Jean-Pierre Baraglioli was born on 3 august 1957 in Paris. He obtained the Paris Conservatory First Prizes in saxophone and in chamber music. He is solo saxophone player of the Paris Garde Républicaine wind orchestra andColonne Concert Orchestra. He performs as soloist in many countries ( Japan , China,,USA, Canada, russia, Argentina, Australia , Thailande, Taiwan,latvia , hungary, Spanish, Italia, ….) He is the intigator of the Misterioso editions and the cd label Daphénéo and many recordings with Marcel Azzola, Juan José Mosalini, Gustavo Beytelmann, Thierry Escaich, Sylvain Kassap, Eric Fischer, Chamber Orchestra of Riga, Caroline Meng, Hélène breschand… He is the soprano player of the « quatuor de saxophones international » and the « quatuor de saxophone 1846» . His curious nature leads him to organize meetings, recording, cds, first performance with musicians and composers bailing from differents backgrounds. He is a musician in constant motion, who contributes a lot to the renewing of the saxophone repertoire .
Saxophonist Logan Richardson‘s third album is a cohesive collection of structurally solid tracks that revel in internal freedom. Pianist Jason Moran shines a harmonic spotlight into the recesses of “Creeper”; guitarist Pat Metheny writhes like a live wire on “Untitled,” delivering a master class in tonal potential; and Richardson’s warm alto sax probes and propels throughout an outstanding communal effort consisting of eight originals, two brief “interludes,” and a slow, ominous cover of Bruno Mars’ “Locked Out of Heaven.” Bassist Harish Raghavan and drummer Nasheet Waits lend subtle elasticity throughout.
Eugene Rousseau studied at the Paris conservatory on a Fulbright grant with Marcel Mule in 1962. Following his studies at the Paris Conservatory, he earned a doctoral degree at the University of Iowa where his principal teacher was Himie Voxman. With Paul Brodie, another pupil of Marcel Mule, he was the co-organizer of the first World Saxophone Congress in Chicago in 1969. During 2005 Rousseau served as President of the Organizing Committee for the World Saxophone Congress XIII, held in Minneapolis, Minnesota. The North American Saxophone Alliance honored him with its highest award, an Honorary Life Membership. He has been a consultant for saxophone research to the Yamaha Corporation since 1972. The “Eugene Rousseau saxophone mouthpiece” has been commercially available since the late 1970s. In 1985, he recorded a video program for Yamaha Corporation called Steps to Excellence. Rousseau has served as President of both the North American Saxophone Alliance (1979–1980) and the Comité International du Saxophone (1982–1985). In 1993, Eugene Rousseau was designated an honorary faculty member of the Prague Conservatory. In 2003, Rousseau hosted the 13th World Saxophone Congress at the University of Minnesota School of Music.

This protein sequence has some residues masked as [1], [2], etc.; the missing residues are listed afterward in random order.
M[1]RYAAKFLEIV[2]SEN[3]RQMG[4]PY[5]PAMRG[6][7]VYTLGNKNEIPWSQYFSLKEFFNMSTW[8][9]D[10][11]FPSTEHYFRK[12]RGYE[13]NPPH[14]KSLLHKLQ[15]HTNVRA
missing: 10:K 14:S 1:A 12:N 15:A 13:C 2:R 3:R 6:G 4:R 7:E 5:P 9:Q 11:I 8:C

Clarinetist Anthony McGill is one of classical music’s most recognizable and brilliantly multifaceted figures. He serves as the principal clarinet of the New York Philharmonic — that orchestra’s first African-American principal player — and maintains a dynamic international solo and chamber music career. Hailed for his “trademark brilliance, penetrating sound and rich character” (The New York Times), as well as for his “exquisite combination of technical refinement and expressive radiance” (The Baltimore Sun), McGill also serves as an ardent advocate for helping music education reach underserved communities and for addressing issues of diversity, equity, and inclusion in classical music. He was honored to take part in the inauguration of President Barack Obama, premiering a piece written for the occasion by John Williams and performing alongside violinist Itzhak Perlman, cellist Yo-Yo Ma, and pianist Gabriela Montero.